• Thank you, Sha’Tara, for your wonderful comment. The background on this poem is that my mother passed away April 19th of this year. She had such a difficult life, and she was so smart and just really tough to get through life as she had it. I wish I could have made things better for her, she really deserved it. As far as your question regarding women and grief, I don’t know if we can ever answer that. Women shoulder so many burdens for their families, for causes, for others, etc. It does remain difficult to answer.

  5. Had no idea where you were heading with this one, Lana. So much sadness, so many memories to sort out. Hugs to you for peace during the sorting!

    • Thank you so much, Debbie. This particular poem deals with really the only two times that I saw my mother in so much pain. One, was back in the seventies when she was bitten by a Brown Recluse spider, and the other, of course, was at the end of her life. I used politics and world “happenings” as a frame of reference as to what was going on at both times. The cookie maker was a wonderful elderly gentleman who lived in the same housing unit as my mother did her last few years. He would bake cookies and take them out to the ladies in the sunroom. One day, nobody saw him, and come to find out, he had a fatal heart attack in his apartment. Very sad. I brought religion into it because I live in the reddest state along with a lot of hypocrites. People who despised Jimmy Carter whom I consider, out of all them, to be a true Christain. I’m also taking a swipe at them because I feel a lot of their prayers are shallow and self-serving at a time when there are such incredible important items that we should be grappling with. So in a nutshell, that is the background for this particular poem. I did write it several weeks ago. I keep a binder of things that I write, sometimes I blog publish them, sometimes not, sometimes I do way on down the line. I have been doing well and refinishing a little accent table that my mom had (my grandmother before her). I chuckled because my mom just ended up using a paper towel for a coaster which she never would have at an earlier time in her life. When I have it stained and varnished, it will look new again, and I will pass it to my daughters. Cycles go on… blessings to you, xo.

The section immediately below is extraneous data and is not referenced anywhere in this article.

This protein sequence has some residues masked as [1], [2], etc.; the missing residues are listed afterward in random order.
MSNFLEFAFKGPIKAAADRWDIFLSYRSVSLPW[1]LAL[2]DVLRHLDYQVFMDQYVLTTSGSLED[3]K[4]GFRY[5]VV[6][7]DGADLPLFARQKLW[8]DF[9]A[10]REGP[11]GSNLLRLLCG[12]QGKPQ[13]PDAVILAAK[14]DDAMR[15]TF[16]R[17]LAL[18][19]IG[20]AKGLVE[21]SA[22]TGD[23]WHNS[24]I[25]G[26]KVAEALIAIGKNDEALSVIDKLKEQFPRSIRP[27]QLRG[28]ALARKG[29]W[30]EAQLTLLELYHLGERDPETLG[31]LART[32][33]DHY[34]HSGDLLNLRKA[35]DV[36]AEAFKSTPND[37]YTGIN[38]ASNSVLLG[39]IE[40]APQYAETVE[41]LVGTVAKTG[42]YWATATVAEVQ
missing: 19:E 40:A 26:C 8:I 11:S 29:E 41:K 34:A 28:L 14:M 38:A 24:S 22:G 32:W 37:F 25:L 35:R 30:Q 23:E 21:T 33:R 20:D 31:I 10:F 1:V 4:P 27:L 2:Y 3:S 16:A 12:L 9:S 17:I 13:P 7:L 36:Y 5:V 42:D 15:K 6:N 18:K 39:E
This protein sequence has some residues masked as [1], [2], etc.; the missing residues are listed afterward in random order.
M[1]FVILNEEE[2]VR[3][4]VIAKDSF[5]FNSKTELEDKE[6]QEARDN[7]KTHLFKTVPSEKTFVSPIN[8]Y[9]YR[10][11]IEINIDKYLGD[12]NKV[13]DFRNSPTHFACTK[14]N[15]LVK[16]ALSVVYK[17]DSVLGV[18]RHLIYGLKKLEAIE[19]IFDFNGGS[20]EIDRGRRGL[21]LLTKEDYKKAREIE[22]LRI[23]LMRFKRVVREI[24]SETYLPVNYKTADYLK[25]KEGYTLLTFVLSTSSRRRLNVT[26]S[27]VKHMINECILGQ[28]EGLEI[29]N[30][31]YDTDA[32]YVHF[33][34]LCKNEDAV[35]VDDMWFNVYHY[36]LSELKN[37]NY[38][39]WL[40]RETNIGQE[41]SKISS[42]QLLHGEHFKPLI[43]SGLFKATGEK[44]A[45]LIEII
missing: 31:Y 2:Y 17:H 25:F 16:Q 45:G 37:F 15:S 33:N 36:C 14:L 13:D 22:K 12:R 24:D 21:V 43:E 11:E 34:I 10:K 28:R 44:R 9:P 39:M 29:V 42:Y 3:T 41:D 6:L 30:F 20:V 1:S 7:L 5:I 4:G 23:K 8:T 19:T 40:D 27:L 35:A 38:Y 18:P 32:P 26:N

• Thank you, Lana, for taking time to explain the thought process behind this lovely work. I know that’s a LOT to ask a writer — and sometimes I bristle at having others ask me for one — but it helps so much to understand what’s going on. Blessing right back atcha!!

  6. Hi Lana, strong poem, you make me stop, think, re-think, wonder, and I am just thinking again and what to think next. It was well written, lots of characters in your words. A very interesting piece of writing. Thank you for posting! A good week to you!

    • Thank you so much for reading and commenting. I am always glad that I can write things sometimes that do make people stop and think a bit. I write a lot about our changing political climate in the U.S. these days as a way of dealing with these scary times. I hope you have a wonderful new week also. I will stop by your blog to see what you’ve been up to 😀

  7. Haunting, beautiful, and inspiring – all evoked from this beautiful writing. The past, the future and the now entangled, yet one constant, the women still bearing a brunt from the past. 🙂 ❤

  8. Wow! This poem is packed with emotion – I feel the tears as I read, the confusion, trying to make sense of what can never rationlised. The details of everyday life interwoven with international events works a treat and so real. Lana, there are wonderful lines throughout here and I was caught by your final words of ‘ time capsules of grief.’ That encapsulates it perfectly.